I finished two books recently – one I listened to while driving home from work (it was an audio version) and the other sitting on the couch with my dog’s head resting heavily on my lap, occasionally twitching his paw.
The first book is “Poke the Box” by Seth Godin, marketing philosopher. The second is “The Art of Racing in the Rain” by Garth Stein whose narrator/protagonist is a canine philosopher named Enzo.
Two disparate reads about two different topics. However, I found them to be interestingly similar. Here’s why.
Godin’s “Poke the Box” is really an extended riff about two things: 1) starting something and 2) shipping what you started. He calls it a manifesto about starting; going beyond the point of no return and making something happen.
Innovation, creativity, ideas, imagination, art, music, games, gadgets. Whatever it is you think of doing, says Godin, go do it. Take the initiative and start something. It doesn’t have to be successful. If you fail, so what? What’s the worst that can happen?
“There are two mistakes one can make along the road to truth. Not going all the way and not starting.” – Siddhartha Gautama, better known as Buddha
Stein’s book is told through the voice of a lab-terrier mix named Enzo (as in Enzo Ferrari), who believes in the Mongolian legend that a dog who’s mind and soul is prepared will be reincarnated in his next life as a human. It is really Enzo’s manifesto on the human condition and why he is ready to become a man. Enzo gleans much of his wisdom about life from watching educational television shows, films and car racing videos with his owner Denny Swift, a semiprofessional race-car driver.
Enzo keenly observes man’s conflict with himself, while simultaneously sharing his desire to become human. His eye-witness account of Denny’s love, loss, failings, sacrifices and a surprising child-custody battle with his in-laws is layered with racing analogies and creative interpretation that make for a delightful cinematic experience. (Stein is a former documentary filmmaker and reading his book is like experiencing a 3D movie playing on a mini IMAX in your head.)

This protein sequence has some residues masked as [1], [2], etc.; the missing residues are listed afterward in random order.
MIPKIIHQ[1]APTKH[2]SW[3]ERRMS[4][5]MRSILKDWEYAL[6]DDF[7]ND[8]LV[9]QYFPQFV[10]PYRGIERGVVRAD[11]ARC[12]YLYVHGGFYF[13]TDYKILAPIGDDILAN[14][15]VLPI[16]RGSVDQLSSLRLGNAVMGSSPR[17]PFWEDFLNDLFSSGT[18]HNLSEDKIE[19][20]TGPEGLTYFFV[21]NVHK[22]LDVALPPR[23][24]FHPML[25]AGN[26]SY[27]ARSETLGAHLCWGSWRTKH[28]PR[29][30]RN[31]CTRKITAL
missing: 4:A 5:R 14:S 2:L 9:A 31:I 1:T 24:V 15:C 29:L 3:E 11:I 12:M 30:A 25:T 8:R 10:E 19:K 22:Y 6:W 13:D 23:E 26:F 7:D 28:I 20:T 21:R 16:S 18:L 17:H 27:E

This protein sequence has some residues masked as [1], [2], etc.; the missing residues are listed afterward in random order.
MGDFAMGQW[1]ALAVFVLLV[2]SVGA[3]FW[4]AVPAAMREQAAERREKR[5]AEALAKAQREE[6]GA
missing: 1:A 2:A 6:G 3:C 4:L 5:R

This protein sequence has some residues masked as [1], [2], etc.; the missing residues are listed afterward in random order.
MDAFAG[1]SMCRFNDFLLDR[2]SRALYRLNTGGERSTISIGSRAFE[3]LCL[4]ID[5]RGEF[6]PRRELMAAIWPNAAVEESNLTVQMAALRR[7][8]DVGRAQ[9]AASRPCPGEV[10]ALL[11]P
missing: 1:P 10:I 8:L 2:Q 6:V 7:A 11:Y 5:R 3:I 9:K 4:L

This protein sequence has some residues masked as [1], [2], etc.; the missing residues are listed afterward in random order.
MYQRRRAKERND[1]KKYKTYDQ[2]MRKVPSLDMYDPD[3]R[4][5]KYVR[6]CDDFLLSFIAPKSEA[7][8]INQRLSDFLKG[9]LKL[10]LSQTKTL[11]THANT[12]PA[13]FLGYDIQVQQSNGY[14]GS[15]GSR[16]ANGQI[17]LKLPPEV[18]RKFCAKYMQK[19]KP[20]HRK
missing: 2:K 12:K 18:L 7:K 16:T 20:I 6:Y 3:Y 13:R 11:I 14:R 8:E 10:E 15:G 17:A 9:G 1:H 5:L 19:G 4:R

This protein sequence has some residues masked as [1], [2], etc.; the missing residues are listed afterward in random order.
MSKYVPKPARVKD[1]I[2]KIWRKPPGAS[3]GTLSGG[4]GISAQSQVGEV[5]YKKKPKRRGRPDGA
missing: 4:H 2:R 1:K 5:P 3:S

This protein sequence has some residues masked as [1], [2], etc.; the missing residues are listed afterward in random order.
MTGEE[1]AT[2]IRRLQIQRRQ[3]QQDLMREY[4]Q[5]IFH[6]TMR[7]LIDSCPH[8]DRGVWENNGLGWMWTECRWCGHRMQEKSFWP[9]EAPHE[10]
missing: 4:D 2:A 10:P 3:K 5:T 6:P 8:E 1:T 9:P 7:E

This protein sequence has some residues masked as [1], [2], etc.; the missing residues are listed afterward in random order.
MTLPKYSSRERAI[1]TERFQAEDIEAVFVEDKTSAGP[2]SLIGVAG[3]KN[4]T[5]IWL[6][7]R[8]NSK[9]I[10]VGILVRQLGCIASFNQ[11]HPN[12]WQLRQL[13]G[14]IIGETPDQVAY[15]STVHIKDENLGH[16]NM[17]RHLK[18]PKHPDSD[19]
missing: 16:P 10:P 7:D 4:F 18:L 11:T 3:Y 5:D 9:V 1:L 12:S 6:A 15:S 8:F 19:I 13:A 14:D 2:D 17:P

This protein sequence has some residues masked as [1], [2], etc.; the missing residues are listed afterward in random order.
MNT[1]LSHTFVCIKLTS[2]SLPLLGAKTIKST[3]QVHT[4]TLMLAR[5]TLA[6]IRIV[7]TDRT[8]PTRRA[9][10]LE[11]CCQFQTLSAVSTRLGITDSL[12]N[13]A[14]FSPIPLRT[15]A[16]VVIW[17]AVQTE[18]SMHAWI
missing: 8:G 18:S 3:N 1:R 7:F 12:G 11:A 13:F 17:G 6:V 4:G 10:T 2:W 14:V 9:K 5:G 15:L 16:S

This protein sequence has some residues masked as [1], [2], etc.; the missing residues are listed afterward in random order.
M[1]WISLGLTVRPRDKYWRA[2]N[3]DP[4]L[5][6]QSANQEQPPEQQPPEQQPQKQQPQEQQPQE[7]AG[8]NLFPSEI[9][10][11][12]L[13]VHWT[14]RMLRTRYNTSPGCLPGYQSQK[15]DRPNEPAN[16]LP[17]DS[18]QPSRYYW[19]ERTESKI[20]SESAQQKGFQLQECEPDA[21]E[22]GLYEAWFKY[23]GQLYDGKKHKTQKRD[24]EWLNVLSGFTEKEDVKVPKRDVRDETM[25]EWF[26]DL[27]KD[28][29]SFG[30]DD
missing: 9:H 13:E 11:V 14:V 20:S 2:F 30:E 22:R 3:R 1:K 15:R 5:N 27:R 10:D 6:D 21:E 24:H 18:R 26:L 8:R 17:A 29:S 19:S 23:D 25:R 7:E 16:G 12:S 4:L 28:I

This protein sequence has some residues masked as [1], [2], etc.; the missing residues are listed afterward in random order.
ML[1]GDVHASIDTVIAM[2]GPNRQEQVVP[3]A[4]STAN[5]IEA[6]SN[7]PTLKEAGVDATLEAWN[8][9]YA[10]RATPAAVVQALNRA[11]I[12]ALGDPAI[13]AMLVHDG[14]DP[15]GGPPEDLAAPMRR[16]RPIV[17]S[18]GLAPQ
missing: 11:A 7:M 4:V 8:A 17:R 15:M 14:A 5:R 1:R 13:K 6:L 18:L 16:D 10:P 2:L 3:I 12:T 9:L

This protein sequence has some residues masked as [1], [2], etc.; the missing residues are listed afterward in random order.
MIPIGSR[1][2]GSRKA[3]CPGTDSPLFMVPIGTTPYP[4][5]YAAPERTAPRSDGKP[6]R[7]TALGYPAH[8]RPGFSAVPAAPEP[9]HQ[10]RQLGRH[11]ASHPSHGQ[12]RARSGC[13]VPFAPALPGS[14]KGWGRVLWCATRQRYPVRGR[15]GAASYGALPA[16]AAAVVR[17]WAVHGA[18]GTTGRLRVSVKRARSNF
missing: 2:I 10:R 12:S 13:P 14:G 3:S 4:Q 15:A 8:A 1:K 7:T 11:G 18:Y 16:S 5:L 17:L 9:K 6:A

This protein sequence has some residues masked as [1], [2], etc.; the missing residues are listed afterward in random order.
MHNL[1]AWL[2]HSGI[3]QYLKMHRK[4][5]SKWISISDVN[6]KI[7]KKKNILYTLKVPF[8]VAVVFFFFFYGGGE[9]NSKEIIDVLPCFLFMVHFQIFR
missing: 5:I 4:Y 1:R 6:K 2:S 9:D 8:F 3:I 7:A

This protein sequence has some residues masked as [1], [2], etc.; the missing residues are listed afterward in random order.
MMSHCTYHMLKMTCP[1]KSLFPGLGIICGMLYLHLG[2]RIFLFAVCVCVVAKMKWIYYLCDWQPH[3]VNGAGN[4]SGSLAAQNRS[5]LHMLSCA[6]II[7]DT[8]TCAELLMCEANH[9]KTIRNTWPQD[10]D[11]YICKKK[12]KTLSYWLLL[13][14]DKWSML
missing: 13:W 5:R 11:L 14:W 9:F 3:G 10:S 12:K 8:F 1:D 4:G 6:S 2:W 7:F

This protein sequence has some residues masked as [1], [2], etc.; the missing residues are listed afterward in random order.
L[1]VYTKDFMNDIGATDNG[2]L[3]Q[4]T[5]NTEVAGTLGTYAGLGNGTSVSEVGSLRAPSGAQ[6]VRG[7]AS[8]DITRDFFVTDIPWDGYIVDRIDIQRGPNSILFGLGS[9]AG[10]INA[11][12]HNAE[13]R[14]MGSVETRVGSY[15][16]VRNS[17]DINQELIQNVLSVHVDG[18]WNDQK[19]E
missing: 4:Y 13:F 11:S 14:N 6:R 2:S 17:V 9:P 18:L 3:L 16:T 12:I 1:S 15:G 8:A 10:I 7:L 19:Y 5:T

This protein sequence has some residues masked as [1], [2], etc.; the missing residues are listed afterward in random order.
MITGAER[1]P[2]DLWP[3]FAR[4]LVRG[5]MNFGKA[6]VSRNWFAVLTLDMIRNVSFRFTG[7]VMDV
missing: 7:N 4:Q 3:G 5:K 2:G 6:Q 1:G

“That which you manifest is before you.” – Enzo’s mantra on the human condition (take charge of your life)
Listening to Godin read reminds me of the Zig Ziglar sales and motivational speaking tapes I used to play while driving a long time ago. In sales, the more no’s you rack up, the closer you are to a yes. Rejection is part of the game. Remaining confident and motivated is challenging, but ultimately you have to have faith in yourself, your product and your company because if you don’t, no one will buy from you.
Godin is direct, motivational, and inspiring; weaving in stories of people who started something and made a difference – eventually. Some of them failed many times. Want to know who? Walt Disney, Gloria Steinem, Steve Carrell, Oprah Winfrey, Mark Cuban, Mehmet Oz, George Orwell, and it goes on and on. Godin uses his manifesto to train us, the readers.
“Make a list of people and organizations we admire,” says Godin. “What do they have in common?” Guts, heart and passion. It doesn’t matter if they failed. The challenge put forth by Godin is to get into the habit of starting in the first place.
What if Garth Stein never wrote his book? What if he kept his brilliant idea to himself and listened to naysayers and others who told him that the world of books was too saturated with animal narrators and buddhist-like mantras?
I think Godin would agree that if Stein waited for permission, he wouldn’t have become an award-winning, best-selling novelist; nor would he have received praise from the likes of Jodi Picoult, Wally Lamb and Sara Gruen. More importantly, he wouldn’t have brought Enzo to readers who love him. Heck, I wouldn’t have had the pleasure of reading his art, recommended by a friend (which is how ideas and best-sellers spread): nor would I be happily sharing this with you.
I leave you with two things: 1) Start something and 2) Go make it happen. Now.
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Great quotes from Enzo:
“People and their rituals. They cling to things so hard sometimes.”
“In order to reach any kind of success in automobile racing, a driver must never remember.”
“The zebra is us…”
“Do not mistake confidence and self-awareness for egotism.”
“Racing in the rain is about the mind… believing that you are not you; you are everything. And everything is you.”
“Memory is time folding back on itself.”
“To remember is to disengage from the present. In order to reach any kind of success in automobile racing, a driver must never remember.”
“The true hero is flawed.”
“The visible becomes inevitable. Your car goes where your eyes go.”
“The one who drives smart will always win in the end.”
“Give me my thumbs, you f@#$%ing monkeys!” (Enzo’s favorite line from the movie “Scarface” with Al Pacino. This leads into Enzo’s great theory about why man’s closest relative is not the chimpanzee, but the dog.)